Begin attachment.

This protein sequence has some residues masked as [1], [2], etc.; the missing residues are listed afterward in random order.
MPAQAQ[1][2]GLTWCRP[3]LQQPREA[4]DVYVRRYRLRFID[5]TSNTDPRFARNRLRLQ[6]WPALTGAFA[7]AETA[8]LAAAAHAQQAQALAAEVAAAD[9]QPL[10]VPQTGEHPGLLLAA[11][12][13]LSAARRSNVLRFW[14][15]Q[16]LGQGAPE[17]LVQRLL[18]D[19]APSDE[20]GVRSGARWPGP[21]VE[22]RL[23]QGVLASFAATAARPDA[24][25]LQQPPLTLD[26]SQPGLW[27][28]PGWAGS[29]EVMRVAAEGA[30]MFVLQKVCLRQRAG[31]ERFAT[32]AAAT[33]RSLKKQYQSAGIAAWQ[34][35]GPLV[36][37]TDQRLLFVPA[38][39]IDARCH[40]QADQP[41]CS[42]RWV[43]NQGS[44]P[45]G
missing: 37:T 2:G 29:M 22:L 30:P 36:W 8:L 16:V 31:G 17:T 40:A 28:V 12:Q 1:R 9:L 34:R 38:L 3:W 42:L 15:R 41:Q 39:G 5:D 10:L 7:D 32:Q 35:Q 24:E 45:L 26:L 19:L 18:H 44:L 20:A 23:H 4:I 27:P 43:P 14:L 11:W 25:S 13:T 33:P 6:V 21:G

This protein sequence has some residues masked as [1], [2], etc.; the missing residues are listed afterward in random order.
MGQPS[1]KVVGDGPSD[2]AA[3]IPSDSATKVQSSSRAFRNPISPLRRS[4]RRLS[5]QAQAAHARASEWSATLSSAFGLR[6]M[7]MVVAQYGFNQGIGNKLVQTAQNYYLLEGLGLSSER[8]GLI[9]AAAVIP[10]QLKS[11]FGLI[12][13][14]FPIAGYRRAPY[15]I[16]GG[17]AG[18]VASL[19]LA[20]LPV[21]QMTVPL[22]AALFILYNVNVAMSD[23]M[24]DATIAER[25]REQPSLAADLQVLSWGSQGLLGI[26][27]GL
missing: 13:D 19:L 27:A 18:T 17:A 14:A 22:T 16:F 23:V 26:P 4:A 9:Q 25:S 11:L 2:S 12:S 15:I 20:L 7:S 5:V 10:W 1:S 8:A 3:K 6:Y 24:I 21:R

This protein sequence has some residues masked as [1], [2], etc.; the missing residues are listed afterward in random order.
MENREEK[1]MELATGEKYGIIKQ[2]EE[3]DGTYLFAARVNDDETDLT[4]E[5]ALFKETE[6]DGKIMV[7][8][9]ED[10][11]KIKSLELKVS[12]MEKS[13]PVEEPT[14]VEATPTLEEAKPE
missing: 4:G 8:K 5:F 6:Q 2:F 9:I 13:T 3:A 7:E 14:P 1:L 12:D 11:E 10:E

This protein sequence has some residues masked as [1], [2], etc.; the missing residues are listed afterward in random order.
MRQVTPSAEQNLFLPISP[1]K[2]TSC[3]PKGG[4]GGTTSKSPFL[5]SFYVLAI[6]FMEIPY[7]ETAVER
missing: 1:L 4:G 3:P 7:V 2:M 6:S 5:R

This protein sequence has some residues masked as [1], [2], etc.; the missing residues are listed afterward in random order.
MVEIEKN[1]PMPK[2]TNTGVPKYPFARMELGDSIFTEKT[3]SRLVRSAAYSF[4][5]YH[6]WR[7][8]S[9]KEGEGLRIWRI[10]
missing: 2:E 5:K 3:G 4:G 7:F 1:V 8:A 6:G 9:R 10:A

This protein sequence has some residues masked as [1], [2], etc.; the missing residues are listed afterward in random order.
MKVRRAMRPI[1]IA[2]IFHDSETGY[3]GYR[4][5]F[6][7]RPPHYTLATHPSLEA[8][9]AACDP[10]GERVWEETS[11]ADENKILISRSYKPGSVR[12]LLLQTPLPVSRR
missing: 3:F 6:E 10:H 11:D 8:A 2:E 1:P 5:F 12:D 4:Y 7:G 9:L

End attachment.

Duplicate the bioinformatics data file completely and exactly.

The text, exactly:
This protein sequence has some residues masked as [1], [2], etc.; the missing residues are listed afterward in random order.
MPAQAQ[1][2]GLTWCRP[3]LQQPREA[4]DVYVRRYRLRFID[5]TSNTDPRFARNRLRLQ[6]WPALTGAFA[7]AETA[8]LAAAAHAQQAQALAAEVAAAD[9]QPL[10]VPQTGEHPGLLLAA[11][12][13]LSAARRSNVLRFW[14][15]Q[16]LGQGAPE[17]LVQRLL[18]D[19]APSDE[20]GVRSGARWPGP[21]VE[22]RL[23]QGVLASFAATAARPDA[24][25]LQQPPLTLD[26]SQPGLW[27][28]PGWAGS[29]EVMRVAAEGA[30]MFVLQKVCLRQRAG[31]ERFAT[32]AAAT[33]RSLKKQYQSAGIAAWQ[34][35]GPLV[36][37]TDQRLLFVPA[38][39]IDARCH[40]QADQP[41]CS[42]RWV[43]NQGS[44]P[45]G
missing: 37:T 2:G 29:M 22:L 30:P 36:W 8:L 16:V 31:G 17:T 40:A 28:V 12:Q 1:R 9:L 34:R 38:L 3:W 42:L 15:R 41:Q 39:G 5:D 10:L 7:D 32:Q 35:Q 24:E 45:L 26:L 19:L 18:H 44:L 20:A 23:H 4:I 27:P 43:P 14:L 11:W 25:S 13:T 33:P 6:V 21:G

This protein sequence has some residues masked as [1], [2], etc.; the missing residues are listed afterward in random order.
MGQPS[1]KVVGDGPSD[2]AA[3]IPSDSATKVQSSSRAFRNPISPLRRS[4]RRLS[5]QAQAAHARASEWSATLSSAFGLR[6]M[7]MVVAQYGFNQGIGNKLVQTAQNYYLLEGLGLSSER[8]GLI[9]AAAVIP[10]QLKS[11]FGLI[12][13][14]FPIAGYRRAPY[15]I[16]GG[17]AG[18]VASL[19]LA[20]LPV[21]QMTVPL[22]AALFILYNVNVAMSD[23]M[24]DATIAER[25]REQPSLAADLQVLSWGSQGLLGI[26][27]GL
missing: 13:D 19:L 27:A 18:T 17:A 14:A 22:T 16:F 23:V 26:P 4:A 9:Q 25:S 11:L 2:S 12:S 15:I 20:L 7:S 5:V 10:W 1:S 8:A 3:K 6:Y 24:I 21:R

This protein sequence has some residues masked as [1], [2], etc.; the missing residues are listed afterward in random order.
MENREEK[1]MELATGEKYGIIKQ[2]EE[3]DGTYLFAARVNDDETDLT[4]E[5]ALFKETE[6]DGKIMV[7][8][9]ED[10][11]KIKSLELKVS[12]MEKS[13]PVEEPT[14]VEATPTLEEAKPE
missing: 4:G 8:K 5:F 6:Q 2:F 9:I 13:T 3:A 7:E 14:P 1:L 12:D 11:E 10:E

This protein sequence has some residues masked as [1], [2], etc.; the missing residues are listed afterward in random order.
MRQVTPSAEQNLFLPISP[1]K[2]TSC[3]PKGG[4]GGTTSKSPFL[5]SFYVLAI[6]FMEIPY[7]ETAVER
missing: 1:L 4:G 3:P 7:V 2:M 6:S 5:R

This protein sequence has some residues masked as [1], [2], etc.; the missing residues are listed afterward in random order.
MVEIEKN[1]PMPK[2]TNTGVPKYPFARMELGDSIFTEKT[3]SRLVRSAAYSF[4][5]YH[6]WR[7][8]S[9]KEGEGLRIWRI[10]
missing: 2:E 5:K 3:G 4:G 7:F 1:V 8:A 6:G 9:R 10:A

This protein sequence has some residues masked as [1], [2], etc.; the missing residues are listed afterward in random order.
MKVRRAMRPI[1]IA[2]IFHDSETGY[3]GYR[4][5]F[6][7]RPPHYTLATHPSLEA[8][9]AACDP[10]GERVWEETS[11]ADENKILISRSYKPGSVR[12]LLLQTPLPVSRR
missing: 3:F 6:E 10:H 11:D 8:A 2:E 1:P 5:F 12:D 4:Y 7:G 9:L